Mushrooms are freaking cool. At least that’s what the average mycology lover’s t-shirt says. Each variety with its own idiosyncratic qualities. The incredibly fast and far reaching growth rate of fungi. And the delicious flavors and culinary uses each mushroom has. (Though some people are also fascinated with the not-so-edible varieties too. You know the ones.)
For farmers and urban growers, mushrooms aren’t a bad crop to market. There’s not a whole lot of competition out there and you can charge a pretty penny for varieties like Shitake, Mitake and Oysters, to name a few. But after the past 6 weeks, I’ve had a little peek into why not too many folks are growing them: You gotta get the science. And you gotta love the science.
Maybe for other farmers that’s a given; science is in everything we grow. But I’m talking about delicately controlled-environment science. Like some petri dish, hepafilter, lab coat type craziness. Not everybody has the patience, interest, time or resources for doing all that.
Granted, not all growing techniques require a mycology lab. There a variety of ways to grow mushrooms. With Shitake, for example, you can just plug your spores right into a log and voíla – you’re chowin’ down on Shitake burgers in no time.
But even when you’re inoculating and growing in logs or outdoors in other mediums, you still have to be aware of the microcosm of a controlled-environment you’re dealing with. There are other spores everywhere that can get in and take it all over, and plenty of other factors that can have an impact.
When creating the perfect environment for growing mushrooms, you’re creating the perfect environment to grow fungi, period. And when you think about that, you can see how venturing down this path is no walk in the park.
The farm I’ve been on these last weeks should be renamed Farm Sterile because that’s where the bulk of the energy (both literally and figuratively speaking) has gone. Ensuring the labs, built by the farmers in the basement of their home; the grow house, built in their drained pool; and the growing mediums of pasteurized straw and grain, which they pasteurized themselves, is all completely sterile. Your mushrooms can get contaminated with a number of other bacteria spores and just like that your whole crop can be wiped out. It’s a lot of work! A lot of understanding the science involved in controlling those environments and maintaining the systems needed to do so, such as humidity irrigation, air filters and air flow systems.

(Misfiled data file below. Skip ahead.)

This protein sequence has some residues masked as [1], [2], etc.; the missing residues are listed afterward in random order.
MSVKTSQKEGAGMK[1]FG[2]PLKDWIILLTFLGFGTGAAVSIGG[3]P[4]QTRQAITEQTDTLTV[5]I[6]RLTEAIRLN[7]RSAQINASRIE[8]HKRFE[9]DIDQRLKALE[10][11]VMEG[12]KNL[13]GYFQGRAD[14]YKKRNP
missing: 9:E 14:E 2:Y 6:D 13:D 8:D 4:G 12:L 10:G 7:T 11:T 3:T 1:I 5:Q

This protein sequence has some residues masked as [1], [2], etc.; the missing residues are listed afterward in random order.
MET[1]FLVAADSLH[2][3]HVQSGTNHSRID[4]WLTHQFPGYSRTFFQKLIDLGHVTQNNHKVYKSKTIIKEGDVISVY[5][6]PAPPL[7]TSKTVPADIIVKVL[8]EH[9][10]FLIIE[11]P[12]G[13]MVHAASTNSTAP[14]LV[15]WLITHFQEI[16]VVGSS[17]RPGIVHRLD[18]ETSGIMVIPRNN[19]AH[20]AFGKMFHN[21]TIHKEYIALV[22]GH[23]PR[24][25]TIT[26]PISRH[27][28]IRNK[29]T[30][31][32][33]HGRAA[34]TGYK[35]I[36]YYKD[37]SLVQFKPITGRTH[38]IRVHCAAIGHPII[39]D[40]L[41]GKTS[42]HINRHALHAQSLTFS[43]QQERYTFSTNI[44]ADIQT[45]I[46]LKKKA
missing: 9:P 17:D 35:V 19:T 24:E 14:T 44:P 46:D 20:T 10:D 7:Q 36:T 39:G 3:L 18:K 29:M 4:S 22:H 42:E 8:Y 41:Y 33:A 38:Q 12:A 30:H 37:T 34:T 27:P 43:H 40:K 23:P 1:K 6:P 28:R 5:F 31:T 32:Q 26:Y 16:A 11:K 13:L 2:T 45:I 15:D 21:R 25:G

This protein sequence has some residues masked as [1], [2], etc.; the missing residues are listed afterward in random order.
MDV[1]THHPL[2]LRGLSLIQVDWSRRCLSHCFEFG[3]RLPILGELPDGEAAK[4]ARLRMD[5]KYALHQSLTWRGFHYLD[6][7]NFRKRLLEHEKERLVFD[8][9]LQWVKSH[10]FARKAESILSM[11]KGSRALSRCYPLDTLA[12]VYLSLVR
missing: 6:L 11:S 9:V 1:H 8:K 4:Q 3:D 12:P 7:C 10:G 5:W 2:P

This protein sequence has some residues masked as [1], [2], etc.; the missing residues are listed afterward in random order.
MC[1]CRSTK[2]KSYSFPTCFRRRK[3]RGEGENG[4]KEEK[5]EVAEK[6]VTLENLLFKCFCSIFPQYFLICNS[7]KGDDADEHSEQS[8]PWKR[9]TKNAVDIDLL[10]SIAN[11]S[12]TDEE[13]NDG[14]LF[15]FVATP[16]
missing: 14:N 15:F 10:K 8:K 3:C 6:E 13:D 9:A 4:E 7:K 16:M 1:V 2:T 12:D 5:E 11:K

That’s all a little too intensive for me personally. But I have a newfound respect for mycologists and those brave souls that have a passion for cultivating and successfully marketing mushrooms.
Tyler and Kara here at Cedar Springs Farm decided to grow in this way for more control over their production and an increased guarantee to yield good results. They sell to local chefs from West Virginia to D.C. and the chefs are lining up to buy the first local mushrooms in the state to add to their menus. Tyler won the Innovative Farmer of the Year award from the local agriculture bureau for his growing techniques. Techniques he learned from a quick weekend course with Paul Stamets of Fungi Perfecti in Washington state.
I’ve been here to witness and help with the entire process from scratch, so I’m excited to share what I’ve learned. But, since I’m no Peter Stamets, I’ll share the experience through photos and let them do the talking. Any further information you may want on growing mushrooms can be found on various online resources, but Fungi Perfecti is a good start.
The Newest Mycology Fan
i heart mushrooms
a peek into the mushroom lab at Cedar Springs Farm
First we start with petri dishes and sterilized Agar as the growing medium for the spores. You could put the spores right into the final growing medium (straw,grain) but this helps multiply your “seed”
Everything is done in front of the Hepafilter to minimize contamination
We sterilize the Agar medium by cooking it in a pressure cooker
They ordered many varieties of mushroom spores from Fungi Perfecti – study up on your latin!
Next we carefully extract spores and transplant into the Agar growing medium where they’ll multiply and be used for inoculation
After the spores grow in the petri they are transferred to sterilized grain which serves as the inoculation medium, once the grain is covered in “fuzz” they are ready to be put into the straw columns shown here
The Spawn Room is full of the straw columns inoculated and ready to grow and fruit
You can see the mycelium growth as the straw turns white with fuzz and the mushrooms begin fruiting (shown poking out of the holes in the columns)
Fully fruiting column of Pink Oyster mushrooms!
Pink Oysters are ready for harvest
By the end of my time at Cedar Springs we were able to move the straw column production from the little room setup in their basement out to the finished Mushroom House built in their drained pool
Almost finished Mushroom House is huge. It will hold hundreds of straw columns for growing thousands and thousand of mushrooms. (Unfortunately I left before getting shots of the finished and functioning space, but I’ll be back at the end of the year and will post an update on the progress)
(Now that my time working at this farm has come to an end, along with the “winter”, it’s time for me to finally hit the road for the Color of Food/photo documentary. Stay Tuned!)
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